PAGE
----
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-   -   Peach wood; is it just me? (http://www.bbq-brethren.com/forum/showthread.php?t=157833)

sdbbq1234 04-03-2013 08:41 PM

Peach wood; is it just me?
 
I got a bag of peach woods chunks. They are pretty good size chunks.

Anyway, I threw some on my UDS a few weeks ago when smoking some ribs.

Well, the smell of the smoke was really pungent! Nothing like any other wood I have used.

Is it just me, or does peach wood put off a really strong smell?

Thanks.

wallace

BBQ Bandit 04-03-2013 08:44 PM

Peach is a sweet smelling wood - when burning clean.
Smoldering wood will be bitter and pungent.

DirtyChurro 04-03-2013 09:03 PM

Not to sound snarky, because it isn't meant that way, but isn't smoldering wood what you want?

BBQ Bandit 04-03-2013 09:20 PM

Quote:

Originally Posted by DirtyChurro (Post 2434667)
Not to sound snarky, because it isn't meant that way, but isn't smoldering wood what you want?

Fair question. The key aspect of smoking meat is a desired TYPE and COLOR of smoke. Thick, white billowing smoke (common with smoldering, partially burnt wood) is not what we are shooting for... but is full of bitter particles (not fully burned elements)... many refer to as an undesired aftertaste.

Using fruitwood is not as BTU rich or as hard as oak, maple, or hickory wood which are the true hardwoods - requires hot burning fires which results to a thin blue smoke in appearance. The cleaner the smoke - better the results.

Using chunks mixed with charcoal - will vary in proportions for different smokers and designs.

The smoker on the left - is running too cool and not ready for meat. The smoker on the right is ready to cook.

http://www.bbq-brethren.com/forum/at...1&d=1275444393

Meat & Heat 04-03-2013 09:28 PM

Kinda smells like piss to me:laugh:. I have used a lot of peach and agree it has a differen't smell, nothing like apple, cherry, or even oak, which I think smells good while smoking.
It does through give a good flavor

DirtyChurro 04-03-2013 09:38 PM

I have not used peach wood. I generally use cherry and apple and they smell great when they smolder on the tray above my propane flame in my Smoke Vault. It puts off that blue smoke for me. For a while I thought the smoker was performing poorly because it wasn't chuffing the white smoke I used to get from my old smoker back in the day. :doh: I haven't had anything on live coals for a long time. My UDS will be done someday...

caseydog 04-03-2013 09:45 PM

My FIL cut down a dying peach tree, and the wood was very mild on the smoker. If it was really smokey, and as someone mentioned, "smelled like piss," I would have to think that the wood rotted.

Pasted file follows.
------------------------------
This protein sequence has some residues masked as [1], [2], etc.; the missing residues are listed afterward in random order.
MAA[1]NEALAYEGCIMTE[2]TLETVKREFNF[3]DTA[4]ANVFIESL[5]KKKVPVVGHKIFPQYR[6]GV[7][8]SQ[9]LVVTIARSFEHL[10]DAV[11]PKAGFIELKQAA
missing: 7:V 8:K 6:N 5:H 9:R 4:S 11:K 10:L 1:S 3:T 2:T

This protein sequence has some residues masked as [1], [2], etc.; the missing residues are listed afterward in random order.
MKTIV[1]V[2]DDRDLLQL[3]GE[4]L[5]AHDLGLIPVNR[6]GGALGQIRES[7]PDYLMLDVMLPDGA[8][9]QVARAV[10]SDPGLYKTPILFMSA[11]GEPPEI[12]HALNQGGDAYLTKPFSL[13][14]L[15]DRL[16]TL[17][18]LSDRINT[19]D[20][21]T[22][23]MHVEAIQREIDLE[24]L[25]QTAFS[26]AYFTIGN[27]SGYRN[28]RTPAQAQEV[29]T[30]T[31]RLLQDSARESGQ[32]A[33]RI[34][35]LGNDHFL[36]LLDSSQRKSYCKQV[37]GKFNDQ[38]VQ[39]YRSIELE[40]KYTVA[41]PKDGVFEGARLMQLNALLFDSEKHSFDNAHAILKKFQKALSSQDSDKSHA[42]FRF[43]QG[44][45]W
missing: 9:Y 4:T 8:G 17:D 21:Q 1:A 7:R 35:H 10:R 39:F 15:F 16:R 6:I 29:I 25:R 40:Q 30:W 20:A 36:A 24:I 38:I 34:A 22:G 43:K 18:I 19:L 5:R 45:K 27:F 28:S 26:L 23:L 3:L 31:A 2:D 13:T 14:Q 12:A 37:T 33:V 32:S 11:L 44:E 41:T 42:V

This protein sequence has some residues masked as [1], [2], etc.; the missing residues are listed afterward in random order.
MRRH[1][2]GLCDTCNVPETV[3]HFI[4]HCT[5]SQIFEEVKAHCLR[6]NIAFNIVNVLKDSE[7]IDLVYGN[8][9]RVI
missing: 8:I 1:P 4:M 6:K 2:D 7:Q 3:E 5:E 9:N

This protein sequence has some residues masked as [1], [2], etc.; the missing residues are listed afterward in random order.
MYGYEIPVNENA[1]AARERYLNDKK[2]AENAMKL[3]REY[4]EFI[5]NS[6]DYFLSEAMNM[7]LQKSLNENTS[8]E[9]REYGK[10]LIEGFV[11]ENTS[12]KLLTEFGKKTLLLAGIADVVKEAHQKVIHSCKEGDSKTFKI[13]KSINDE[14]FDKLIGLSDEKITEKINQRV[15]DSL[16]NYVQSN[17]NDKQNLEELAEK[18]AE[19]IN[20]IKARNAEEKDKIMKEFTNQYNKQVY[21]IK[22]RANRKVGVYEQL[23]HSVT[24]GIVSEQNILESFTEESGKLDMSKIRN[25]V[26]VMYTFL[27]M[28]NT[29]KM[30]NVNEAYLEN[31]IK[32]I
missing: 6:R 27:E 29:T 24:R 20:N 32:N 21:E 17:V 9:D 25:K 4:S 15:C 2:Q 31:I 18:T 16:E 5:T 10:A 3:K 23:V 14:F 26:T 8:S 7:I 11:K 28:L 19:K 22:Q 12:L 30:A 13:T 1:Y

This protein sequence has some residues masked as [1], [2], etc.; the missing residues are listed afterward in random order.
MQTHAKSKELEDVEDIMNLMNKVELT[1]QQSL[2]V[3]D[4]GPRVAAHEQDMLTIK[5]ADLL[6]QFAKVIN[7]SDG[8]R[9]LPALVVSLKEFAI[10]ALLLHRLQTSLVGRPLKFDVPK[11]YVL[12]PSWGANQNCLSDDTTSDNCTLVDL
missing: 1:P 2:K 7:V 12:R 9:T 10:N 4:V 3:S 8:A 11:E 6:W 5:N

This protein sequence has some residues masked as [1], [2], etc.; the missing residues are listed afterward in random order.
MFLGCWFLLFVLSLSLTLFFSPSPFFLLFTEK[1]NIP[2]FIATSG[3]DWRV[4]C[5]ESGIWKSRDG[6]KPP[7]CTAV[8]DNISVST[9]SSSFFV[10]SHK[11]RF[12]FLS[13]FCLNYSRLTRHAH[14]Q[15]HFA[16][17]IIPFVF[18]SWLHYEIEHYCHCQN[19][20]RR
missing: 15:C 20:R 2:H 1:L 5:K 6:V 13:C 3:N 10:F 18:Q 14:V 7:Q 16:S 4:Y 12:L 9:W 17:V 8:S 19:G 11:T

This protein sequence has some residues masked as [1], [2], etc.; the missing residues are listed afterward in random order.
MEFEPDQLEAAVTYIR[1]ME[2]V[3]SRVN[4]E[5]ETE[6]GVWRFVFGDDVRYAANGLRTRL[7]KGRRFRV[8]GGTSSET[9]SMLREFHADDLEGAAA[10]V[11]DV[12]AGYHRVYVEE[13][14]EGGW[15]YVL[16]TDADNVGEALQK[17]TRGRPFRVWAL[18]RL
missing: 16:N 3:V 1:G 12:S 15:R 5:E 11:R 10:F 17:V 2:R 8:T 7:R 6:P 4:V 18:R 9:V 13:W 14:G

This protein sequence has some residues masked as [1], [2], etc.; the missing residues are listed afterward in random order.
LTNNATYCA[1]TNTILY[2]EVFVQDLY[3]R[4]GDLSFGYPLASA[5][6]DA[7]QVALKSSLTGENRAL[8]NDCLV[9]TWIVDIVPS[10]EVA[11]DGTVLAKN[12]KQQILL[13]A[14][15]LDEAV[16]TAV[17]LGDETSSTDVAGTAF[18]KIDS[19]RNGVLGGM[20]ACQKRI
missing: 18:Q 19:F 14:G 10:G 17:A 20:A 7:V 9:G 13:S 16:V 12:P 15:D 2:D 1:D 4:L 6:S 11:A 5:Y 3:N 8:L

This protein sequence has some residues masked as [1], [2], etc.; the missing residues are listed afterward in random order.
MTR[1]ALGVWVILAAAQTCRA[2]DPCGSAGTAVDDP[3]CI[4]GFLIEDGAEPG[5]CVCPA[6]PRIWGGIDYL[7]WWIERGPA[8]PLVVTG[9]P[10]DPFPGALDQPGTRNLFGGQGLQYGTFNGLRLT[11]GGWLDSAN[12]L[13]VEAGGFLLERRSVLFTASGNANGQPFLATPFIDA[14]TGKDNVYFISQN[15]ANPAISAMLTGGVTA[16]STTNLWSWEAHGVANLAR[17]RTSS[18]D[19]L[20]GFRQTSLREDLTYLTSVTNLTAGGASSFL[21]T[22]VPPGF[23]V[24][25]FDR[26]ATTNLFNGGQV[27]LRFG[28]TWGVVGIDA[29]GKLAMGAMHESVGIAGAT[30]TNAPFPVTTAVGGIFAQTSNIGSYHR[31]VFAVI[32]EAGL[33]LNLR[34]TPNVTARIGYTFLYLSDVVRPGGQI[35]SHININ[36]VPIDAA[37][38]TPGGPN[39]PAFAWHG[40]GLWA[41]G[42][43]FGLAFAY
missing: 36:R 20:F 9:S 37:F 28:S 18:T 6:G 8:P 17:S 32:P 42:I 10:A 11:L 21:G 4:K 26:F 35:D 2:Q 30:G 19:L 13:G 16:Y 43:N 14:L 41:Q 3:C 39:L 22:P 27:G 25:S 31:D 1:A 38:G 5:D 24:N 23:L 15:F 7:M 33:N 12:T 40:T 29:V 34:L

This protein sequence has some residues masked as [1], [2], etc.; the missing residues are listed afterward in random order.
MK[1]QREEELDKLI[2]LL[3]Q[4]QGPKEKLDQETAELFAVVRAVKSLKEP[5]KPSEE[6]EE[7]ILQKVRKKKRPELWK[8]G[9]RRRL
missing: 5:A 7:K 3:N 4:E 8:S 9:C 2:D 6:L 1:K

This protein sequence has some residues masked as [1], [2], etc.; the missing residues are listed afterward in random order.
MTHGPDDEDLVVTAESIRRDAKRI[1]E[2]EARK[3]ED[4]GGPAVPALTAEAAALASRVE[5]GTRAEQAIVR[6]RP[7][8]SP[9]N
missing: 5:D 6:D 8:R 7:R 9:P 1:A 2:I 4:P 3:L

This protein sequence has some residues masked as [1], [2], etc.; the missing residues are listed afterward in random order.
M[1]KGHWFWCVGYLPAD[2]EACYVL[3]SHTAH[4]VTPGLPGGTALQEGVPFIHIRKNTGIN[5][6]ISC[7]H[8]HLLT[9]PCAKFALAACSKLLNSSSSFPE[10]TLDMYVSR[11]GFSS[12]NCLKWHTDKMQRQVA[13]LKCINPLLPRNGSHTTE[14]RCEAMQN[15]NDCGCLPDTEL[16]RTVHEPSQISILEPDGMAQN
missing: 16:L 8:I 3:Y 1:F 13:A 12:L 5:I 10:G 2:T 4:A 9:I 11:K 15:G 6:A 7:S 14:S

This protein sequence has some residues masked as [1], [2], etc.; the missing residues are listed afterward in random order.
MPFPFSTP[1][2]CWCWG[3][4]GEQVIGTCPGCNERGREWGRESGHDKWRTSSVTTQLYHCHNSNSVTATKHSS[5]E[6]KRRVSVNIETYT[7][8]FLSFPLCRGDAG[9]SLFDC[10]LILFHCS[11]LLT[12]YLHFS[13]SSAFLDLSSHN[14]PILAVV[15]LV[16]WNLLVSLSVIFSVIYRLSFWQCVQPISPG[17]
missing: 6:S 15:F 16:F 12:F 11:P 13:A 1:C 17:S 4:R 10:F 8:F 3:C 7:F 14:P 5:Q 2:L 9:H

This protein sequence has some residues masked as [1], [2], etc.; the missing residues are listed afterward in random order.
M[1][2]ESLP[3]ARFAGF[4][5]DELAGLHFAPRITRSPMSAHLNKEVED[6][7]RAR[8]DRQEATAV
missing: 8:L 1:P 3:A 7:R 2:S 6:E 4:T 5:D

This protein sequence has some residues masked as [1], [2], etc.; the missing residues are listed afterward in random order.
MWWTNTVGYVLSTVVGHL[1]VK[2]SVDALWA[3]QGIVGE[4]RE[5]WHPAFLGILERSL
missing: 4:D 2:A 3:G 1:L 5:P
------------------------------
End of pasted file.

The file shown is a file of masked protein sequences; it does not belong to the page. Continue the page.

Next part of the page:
Seriously, the peach wood I smoked with was some of the mildest wood I have smoked with. That was just my own personal experience.

CD

Fishawn 04-03-2013 10:48 PM

Got any pics? Maybe it was not Peach?.... Peach I've used has always been nice, sweet & mild.

sdbbq1234 04-03-2013 11:13 PM

Quote:

Originally Posted by Fishawn (Post 2434806)
Got any pics? Maybe it was not Peach?.... Peach I've used has always been nice, sweet & mild.

No problem. I'll get some pics tomorrow and pits them back.

wallace

MattG 04-04-2013 07:46 AM

I've cooked with a good bit of peach wood, never noticed a piss smell. But it does have a strong smell when cooking but it only adds a mild sweet smoke flavor to the meat. And it helps add some extra color the the meat as well.

Gnaws on Pigs 04-04-2013 07:58 AM

Probably wasn't seasoned completely-both peach and cherry have that bitter, "piss" smell when still somewhat green, it comes from the hydrocyanic acid in the bark. Freshly-cut cherry wood has a very bitter, unpleasant smell which goes away as it dries. Same with peach.

Kloogee 04-04-2013 08:05 AM

Quote:

Originally Posted by BBQ Bandit (Post 2434695)
<clip>

Using fruitwood is not as BTU rich or as hard as oak, maple, or hickory wood which are the true hardwoods - requires hot burning fires which results to a thin blue smoke in appearance. The cleaner the smoke - better the results.

<clip>

The smoker on the left - is running too cool and not ready for meat. The smoker on the right is ready to cook.

http://www.bbq-brethren.com/forum/at...1&d=1275444393

Bandit,
That picture is a fantastic illustration of good and bad smoke!

For your statement about fruit vs. hard woods, I'm not clear on what you are saying. Are you saying fruits or hard woods have to burn hotter to get the thin blue? For me, I have a UDS which of course is a smoldering fire where the temp is restricted by lowering the air flow. Would it be easier for me to use oak and get thin blue compared to the normal apple or cherry I use (or peach in the OP's case)?

nthole 04-04-2013 08:07 AM

That picture should be in the faq for beginners. That is a perfect example of smoke.

That said, I tried peach once and hated it. So it might not be just you. Sometimes there are things you just don't like!

Gnaws on Pigs 04-04-2013 08:10 AM

Another factor with peach and cherry is the size of the wood pieces-larger pieces with less or no bark are much better than small limb chunks with a lot of bark. The bark is where the bitter smell comes from.

NickTheGreat 04-04-2013 08:40 AM

How did it taste?


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